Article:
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Soil and wood surface chemical concentrations at cca-treated wooden playgrounds.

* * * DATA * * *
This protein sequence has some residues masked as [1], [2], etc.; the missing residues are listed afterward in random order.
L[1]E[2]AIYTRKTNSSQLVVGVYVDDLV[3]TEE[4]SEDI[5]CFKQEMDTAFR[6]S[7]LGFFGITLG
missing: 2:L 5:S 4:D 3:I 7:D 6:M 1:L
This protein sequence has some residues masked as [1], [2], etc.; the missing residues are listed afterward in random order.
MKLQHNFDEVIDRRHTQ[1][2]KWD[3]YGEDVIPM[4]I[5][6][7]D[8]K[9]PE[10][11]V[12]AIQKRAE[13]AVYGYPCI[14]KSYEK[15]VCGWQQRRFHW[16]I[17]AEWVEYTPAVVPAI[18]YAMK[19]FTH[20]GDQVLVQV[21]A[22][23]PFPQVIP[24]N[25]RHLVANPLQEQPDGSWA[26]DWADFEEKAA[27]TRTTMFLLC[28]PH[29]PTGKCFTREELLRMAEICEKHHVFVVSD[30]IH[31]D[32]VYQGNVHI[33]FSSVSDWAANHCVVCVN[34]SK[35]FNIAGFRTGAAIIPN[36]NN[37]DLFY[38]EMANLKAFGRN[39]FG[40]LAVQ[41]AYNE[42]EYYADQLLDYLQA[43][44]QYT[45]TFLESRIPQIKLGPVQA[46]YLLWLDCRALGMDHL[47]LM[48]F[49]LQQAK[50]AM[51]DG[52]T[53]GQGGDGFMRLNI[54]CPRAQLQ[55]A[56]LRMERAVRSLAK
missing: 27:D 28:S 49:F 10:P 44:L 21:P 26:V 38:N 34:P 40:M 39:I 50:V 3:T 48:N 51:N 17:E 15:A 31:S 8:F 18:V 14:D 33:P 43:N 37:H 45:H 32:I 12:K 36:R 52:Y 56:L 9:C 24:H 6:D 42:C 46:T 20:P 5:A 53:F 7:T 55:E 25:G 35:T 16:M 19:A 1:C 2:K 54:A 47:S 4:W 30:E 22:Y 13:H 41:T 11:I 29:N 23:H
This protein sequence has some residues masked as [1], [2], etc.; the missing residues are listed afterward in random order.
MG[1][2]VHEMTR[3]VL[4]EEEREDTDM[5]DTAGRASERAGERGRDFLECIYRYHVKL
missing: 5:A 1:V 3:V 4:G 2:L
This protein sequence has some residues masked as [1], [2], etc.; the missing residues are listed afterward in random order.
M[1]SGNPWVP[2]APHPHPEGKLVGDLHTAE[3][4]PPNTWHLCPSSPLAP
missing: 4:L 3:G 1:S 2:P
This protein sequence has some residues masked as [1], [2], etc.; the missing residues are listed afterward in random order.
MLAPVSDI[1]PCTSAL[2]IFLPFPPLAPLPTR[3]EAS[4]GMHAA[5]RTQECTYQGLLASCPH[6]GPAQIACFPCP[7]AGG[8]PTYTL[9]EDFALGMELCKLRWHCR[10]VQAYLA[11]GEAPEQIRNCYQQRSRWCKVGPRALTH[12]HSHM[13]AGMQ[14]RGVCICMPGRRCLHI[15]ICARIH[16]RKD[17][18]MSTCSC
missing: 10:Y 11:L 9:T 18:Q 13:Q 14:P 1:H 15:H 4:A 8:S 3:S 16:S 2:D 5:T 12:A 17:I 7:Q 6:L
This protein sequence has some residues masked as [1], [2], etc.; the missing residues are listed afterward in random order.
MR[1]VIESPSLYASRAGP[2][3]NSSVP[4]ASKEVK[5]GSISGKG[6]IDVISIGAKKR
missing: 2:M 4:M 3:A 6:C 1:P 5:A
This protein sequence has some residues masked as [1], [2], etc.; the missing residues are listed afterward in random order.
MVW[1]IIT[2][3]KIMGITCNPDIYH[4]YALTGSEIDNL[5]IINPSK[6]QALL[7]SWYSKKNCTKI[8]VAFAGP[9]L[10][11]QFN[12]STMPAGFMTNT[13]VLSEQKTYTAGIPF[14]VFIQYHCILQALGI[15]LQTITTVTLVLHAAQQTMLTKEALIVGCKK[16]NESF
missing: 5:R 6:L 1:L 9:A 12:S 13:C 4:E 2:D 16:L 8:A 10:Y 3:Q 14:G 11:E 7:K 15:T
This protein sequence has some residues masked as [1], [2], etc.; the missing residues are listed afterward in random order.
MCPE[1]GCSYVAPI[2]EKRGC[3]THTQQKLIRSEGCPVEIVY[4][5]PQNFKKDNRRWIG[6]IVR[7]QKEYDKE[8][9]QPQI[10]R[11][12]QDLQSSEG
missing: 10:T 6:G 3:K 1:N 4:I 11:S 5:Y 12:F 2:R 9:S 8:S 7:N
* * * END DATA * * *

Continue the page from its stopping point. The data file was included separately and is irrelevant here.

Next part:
The concern regarding the health threat posed by the use of chromated copper arsenate (CCA) wood in playgrounds has recently increased. Currently, there is no accepted procedure to analyze data to characterize site contamination. To clarify the information presently available, this thesis is dedicated to analyzing data from three recently conducted studies for Western New York playgrounds. The data was compared with soil and wood surface screening levels that have been developed, and the results were used in a decision framework that lays out the remedial options available for each playground site. Soil and wood surface screening levels were developed using risk-based methods. Considering background concentrations and regulatory standards, the soil screening developed was 20 rng/kg. The wood surface screening level was 5 _g/100cm2. Descriptive statistics were calculated for all data, and data was fit to the appropriate population distribution to determine what type of test would be used when comparing the data with a screening level. The wood surface dataset was of low quality due to the quantity of censored data, but the soil dataset was of higher quality. Wood surface concentrations were low due to the maintenance programs implemented at the schools; only one measurement from the Maplemere playground exceeded the screening level. Additional analysis showed the effects of different sampling protocol on the magnitude of the measurements. Sampling with moistened wipes, and rubbing the wood surface aggressively with multiple passes results in the highest CCA residue concentrations removed from the wood. Soil concentrations were compared with the screening level and all schools had mean concentrations below the screening level, with the exception of soil at the Willow Ridge playground, where additional samples are required.